Statista's Katharina Buchholz reports that according to a survey conducted by Oxford University’s Center for the Governance of AI, many Americans fear a future where mechanisms of AI become too intelligent. When asked what kind of impact high-level machine intelligence would have on humanity, 34 percent of respondents thought it would be negative, with 12 percent going for the option “very bad, possibly human extinction”. Only 27 percent of respondents believed in a positive outcome, 21 percent thought AI wouldn’t change the future much and 18 percent said they didn’t know what impact AI would have.
When asked to consider a negative future outcome of AI technology, Americans ranked the AI apocalypse as more catastrophic than the possible failure to address climate change, even though respondents said that it was less likely to happen.
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The respondents of the study said that they would trust university researchers most to build and responsibly manage AI technology. 50 percent said they had at least a fair amount of confidence in their ability in the field. The U.S. military at 49 percent came in a close second. Also, more Americans trust Microsoft with advanced AI technology (44 percent) than Amazon (41 percent), Google (39 percent), Apple (36 percent) or Facebook (18 percent).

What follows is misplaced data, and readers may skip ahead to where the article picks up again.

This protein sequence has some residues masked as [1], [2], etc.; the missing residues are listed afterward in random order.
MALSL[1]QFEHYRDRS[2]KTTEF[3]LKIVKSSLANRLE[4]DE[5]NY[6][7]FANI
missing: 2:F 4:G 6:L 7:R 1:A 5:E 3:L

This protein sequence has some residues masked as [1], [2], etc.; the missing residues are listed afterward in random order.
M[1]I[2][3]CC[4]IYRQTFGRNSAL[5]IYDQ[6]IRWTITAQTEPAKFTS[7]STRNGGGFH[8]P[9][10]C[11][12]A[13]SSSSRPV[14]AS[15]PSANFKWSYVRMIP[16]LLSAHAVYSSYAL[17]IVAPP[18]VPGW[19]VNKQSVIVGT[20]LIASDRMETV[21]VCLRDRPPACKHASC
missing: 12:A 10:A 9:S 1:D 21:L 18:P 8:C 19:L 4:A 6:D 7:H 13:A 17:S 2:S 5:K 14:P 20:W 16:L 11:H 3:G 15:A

Overall, a large majority of Americans agreed that robots and other systems of artificial intelligence needed careful supervision. Despite the fears, more Americans agreed that high-level machine intelligence should be developed than said it should not.
The survey also found that respondents underestimated the prevalence of AI technology.While Americans rightly assumed that driverless cars and virtual assistants use AI and machine learning mechanisms, fewer thought of Netflix recommendations, Google Translate or Google Search as products that use those technologies.
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